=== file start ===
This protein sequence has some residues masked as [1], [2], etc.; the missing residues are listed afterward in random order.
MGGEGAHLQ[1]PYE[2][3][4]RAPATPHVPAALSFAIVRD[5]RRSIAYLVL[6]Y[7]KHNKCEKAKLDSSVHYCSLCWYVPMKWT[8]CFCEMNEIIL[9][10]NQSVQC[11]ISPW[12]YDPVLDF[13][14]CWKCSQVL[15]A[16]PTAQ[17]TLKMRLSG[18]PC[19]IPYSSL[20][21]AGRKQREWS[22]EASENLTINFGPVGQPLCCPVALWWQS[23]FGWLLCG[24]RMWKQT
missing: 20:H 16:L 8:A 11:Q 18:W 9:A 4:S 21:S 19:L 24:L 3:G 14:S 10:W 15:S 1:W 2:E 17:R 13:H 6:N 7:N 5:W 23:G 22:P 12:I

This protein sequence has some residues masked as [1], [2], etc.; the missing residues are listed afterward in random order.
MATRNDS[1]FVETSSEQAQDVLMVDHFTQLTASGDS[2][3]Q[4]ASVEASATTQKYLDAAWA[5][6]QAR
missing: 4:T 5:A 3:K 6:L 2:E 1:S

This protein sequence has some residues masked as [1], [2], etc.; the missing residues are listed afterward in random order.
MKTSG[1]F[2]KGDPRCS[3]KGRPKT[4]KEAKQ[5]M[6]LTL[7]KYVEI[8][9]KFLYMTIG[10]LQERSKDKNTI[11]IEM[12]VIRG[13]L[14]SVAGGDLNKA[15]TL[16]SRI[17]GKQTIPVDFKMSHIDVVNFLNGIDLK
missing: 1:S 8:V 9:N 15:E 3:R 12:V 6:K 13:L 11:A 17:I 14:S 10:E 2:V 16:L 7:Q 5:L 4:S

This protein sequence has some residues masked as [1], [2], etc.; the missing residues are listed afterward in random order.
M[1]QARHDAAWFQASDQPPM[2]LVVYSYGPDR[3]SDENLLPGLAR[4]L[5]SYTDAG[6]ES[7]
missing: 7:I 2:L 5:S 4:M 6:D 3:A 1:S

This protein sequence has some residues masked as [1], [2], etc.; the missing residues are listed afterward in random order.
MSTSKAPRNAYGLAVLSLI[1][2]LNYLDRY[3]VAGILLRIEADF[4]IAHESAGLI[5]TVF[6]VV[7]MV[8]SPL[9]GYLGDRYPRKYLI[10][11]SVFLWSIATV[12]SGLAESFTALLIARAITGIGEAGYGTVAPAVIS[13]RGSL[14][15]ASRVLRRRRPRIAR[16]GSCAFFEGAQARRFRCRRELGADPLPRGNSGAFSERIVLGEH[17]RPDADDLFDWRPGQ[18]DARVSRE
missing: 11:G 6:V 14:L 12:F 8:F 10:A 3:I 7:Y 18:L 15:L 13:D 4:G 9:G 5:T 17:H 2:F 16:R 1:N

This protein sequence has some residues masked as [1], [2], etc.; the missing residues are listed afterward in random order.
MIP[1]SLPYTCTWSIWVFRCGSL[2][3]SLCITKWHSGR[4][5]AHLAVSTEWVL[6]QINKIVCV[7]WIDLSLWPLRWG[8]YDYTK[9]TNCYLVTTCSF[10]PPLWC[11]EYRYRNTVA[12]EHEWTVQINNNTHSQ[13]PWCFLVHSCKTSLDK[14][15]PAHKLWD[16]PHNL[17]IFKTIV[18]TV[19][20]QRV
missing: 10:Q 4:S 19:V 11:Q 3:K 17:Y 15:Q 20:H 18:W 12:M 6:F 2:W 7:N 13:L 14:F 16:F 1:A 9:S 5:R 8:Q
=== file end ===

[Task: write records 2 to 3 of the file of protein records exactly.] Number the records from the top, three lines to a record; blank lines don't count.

This protein sequence has some residues masked as [1], [2], etc.; the missing residues are listed afterward in random order.
MATRNDS[1]FVETSSEQAQDVLMVDHFTQLTASGDS[2][3]Q[4]ASVEASATTQKYLDAAWA[5][6]QAR
missing: 4:T 5:A 3:K 6:L 2:E 1:S

This protein sequence has some residues masked as [1], [2], etc.; the missing residues are listed afterward in random order.
MKTSG[1]F[2]KGDPRCS[3]KGRPKT[4]KEAKQ[5]M[6]LTL[7]KYVEI[8][9]KFLYMTIG[10]LQERSKDKNTI[11]IEM[12]VIRG[13]L[14]SVAGGDLNKA[15]TL[16]SRI[17]GKQTIPVDFKMSHIDVVNFLNGIDLK
missing: 1:S 8:V 9:N 15:E 3:R 12:V 6:K 13:L 11:A 17:I 14:S 10:E 2:V 16:L 7:Q 5:L 4:S